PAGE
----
Aims: Metformin is the most widely used drug for the first-line treatment of type 2 diabetes mellitus (T2DM), but its use and schedule have been poorly investigated in elderly patients.
Methods: We conducted an observational, cross-sectional, multicentric study on metformin in T2DM outpatients older than 65 years who were taking the drug for at least 6 months and referred to Italian Endocrinology and Diabetology Services. The primary endpoint was daily metformin dose, and secondary endpoints were the correlations between metformin dose and age, comorbidities, and concomitant use of other drugs. The study was open to all members of AME (Associazione Medici Endocrinologi).
Results: Fifteen Italian centers recruited 751 consecutive participants (42.9% older than 75 years, 48.6% females). T2DM duration was 12.9 ± 9.7 years (longer than 10 years in 53.8%). Metformin had been used for 10.3 ± 6.8 years (longer than 10 years in 52.4%). Metformin dose was 1.6 ± 0.9 g/day (>1.5 g/day in 63.4%). As compared to the youngest, participants older than 75 years did not differ for metformin daily dose or number of administrations. Metformin dose was significantly directly correlated to eGFR, diabetes duration, and metformin treatment duration.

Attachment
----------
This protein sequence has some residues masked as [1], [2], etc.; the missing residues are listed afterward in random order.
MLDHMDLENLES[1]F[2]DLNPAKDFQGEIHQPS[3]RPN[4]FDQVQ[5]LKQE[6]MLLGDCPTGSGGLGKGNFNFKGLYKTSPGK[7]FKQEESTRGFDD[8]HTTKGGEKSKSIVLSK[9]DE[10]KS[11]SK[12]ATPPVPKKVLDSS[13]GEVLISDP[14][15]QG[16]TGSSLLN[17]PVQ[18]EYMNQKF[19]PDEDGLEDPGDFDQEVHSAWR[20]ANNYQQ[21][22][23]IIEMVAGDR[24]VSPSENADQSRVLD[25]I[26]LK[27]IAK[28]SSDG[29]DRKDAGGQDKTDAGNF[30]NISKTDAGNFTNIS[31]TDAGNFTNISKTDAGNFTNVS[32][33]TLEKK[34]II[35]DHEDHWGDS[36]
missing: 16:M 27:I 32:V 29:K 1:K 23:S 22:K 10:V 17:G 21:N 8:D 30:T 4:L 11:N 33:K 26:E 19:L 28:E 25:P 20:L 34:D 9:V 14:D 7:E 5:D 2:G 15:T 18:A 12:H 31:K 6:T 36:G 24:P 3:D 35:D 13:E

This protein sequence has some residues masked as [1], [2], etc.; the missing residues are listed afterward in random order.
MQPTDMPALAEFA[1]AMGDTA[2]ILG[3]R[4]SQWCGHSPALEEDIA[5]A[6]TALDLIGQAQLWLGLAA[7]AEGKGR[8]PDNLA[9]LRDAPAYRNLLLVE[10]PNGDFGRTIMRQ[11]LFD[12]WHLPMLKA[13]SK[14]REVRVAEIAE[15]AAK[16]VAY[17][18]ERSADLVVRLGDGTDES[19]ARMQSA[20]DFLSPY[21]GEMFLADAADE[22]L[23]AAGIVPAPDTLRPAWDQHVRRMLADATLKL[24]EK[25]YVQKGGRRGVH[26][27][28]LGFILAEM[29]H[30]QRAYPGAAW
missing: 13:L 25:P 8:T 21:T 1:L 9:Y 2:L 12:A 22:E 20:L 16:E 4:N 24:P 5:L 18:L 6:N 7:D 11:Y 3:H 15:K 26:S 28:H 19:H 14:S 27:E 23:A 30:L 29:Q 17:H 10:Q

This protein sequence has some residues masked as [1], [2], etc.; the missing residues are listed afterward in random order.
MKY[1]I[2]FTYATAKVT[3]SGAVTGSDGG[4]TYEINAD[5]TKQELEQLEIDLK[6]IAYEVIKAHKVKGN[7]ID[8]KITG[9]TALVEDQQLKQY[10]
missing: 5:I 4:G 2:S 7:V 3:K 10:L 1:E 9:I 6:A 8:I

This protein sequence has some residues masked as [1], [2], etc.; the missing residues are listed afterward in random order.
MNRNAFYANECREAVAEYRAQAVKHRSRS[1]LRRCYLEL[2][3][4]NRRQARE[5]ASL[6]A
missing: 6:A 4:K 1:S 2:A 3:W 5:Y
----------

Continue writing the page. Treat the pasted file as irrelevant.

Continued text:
Conclusion: In this real-world study, the minimum daily effective dose of metformin was prescribed in more than half of older T2DM outpatients.
Keywords: Type 2 diabetes mellitus, metformin, dosage, HbA1c level, first-line treatment, anti-diabetic drug.